Owners and developers of new wind and solar projects in western Victoria and south-west New South Wales are voicing their frustration over new delays for commissioning of projects that they say are otherwise complete and ready to produce.
The Australian Energy Market Operator has advised the owners, developers and contractors that new projects in the West Murray region of Victoria’s grid will only be connected one at a time, as a result of “system strength” issues that have already resulted in the output of five existing solar farms being reduced by half.
The issue affects projects in Victoria and across the border in NSW. Some of those projects that are believed to have been told they will have to queue – one at a time – include Yatpool, Cohuna, Kiamal, Murra Warra and Sunraysia projects.
The latter, Sunraysia, has already caused a dispute between the project owners and contractors because of the failure to obtain a GPS (generator performance standard) – although other issues may be involved.
There is, however, great confusion in the market about who is affected and why, and over the reasons an issue – which had been expected to be solved within weeks – is dragging on and could cause delays of up to a year for some projects who find themselves at the back of the queue.
There are also questions over the role of AEMO – which uniquely in Victoria also acts as Network Planner, a role undertaken in other states by the major transmission companies – Powerlink in Queensland, Transgrid in NSW, and ElectraNet in South Australia – under the supervision of AEMO.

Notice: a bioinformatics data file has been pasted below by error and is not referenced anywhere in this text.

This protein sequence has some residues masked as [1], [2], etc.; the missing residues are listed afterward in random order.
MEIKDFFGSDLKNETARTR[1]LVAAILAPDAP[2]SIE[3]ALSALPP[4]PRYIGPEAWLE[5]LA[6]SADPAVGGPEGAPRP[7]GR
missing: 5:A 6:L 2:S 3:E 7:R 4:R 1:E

In Victoria, however, AEMO serves both roles. And because of the way the system strength issues have been managed, its decisions are being questioned. And the ruling on a one-by-one routine for new connections has galvanised the industry, as it now affects some 15 different projects where funds have already been committed.
“In every other State in the NEM, the Network Planner can connect new generation while assessing grid studies for potential new plants—all in parallel,” said one senior executive.
“Even in South Australia, with 55% renewable energy penetration, Electranet can successfully do all these things at once—in parallel. Only in Victoria, where AEMO is the Network Planner, will everything slow to a crawl as AEMO has taken the unprecedented step of connecting and commissioning each generator on a sequential basis—completely finishing one registration process, before starting another.
“As a consequence, some renewable generators will lose millions of dollars—if not tens of millions.”
The executive spoke on condition of anonymity, as did all others, because of the sensitivity of the topic and because they all have to deal with AEMO in its multiple roles of network planner, market operator, and because it also negotiates and gives final clearance on connections and commissioning.
RenewEconomy understands that representatives of 15 of the most affected projects are due to meet this week to discuss the issue and what can be done to resolve it.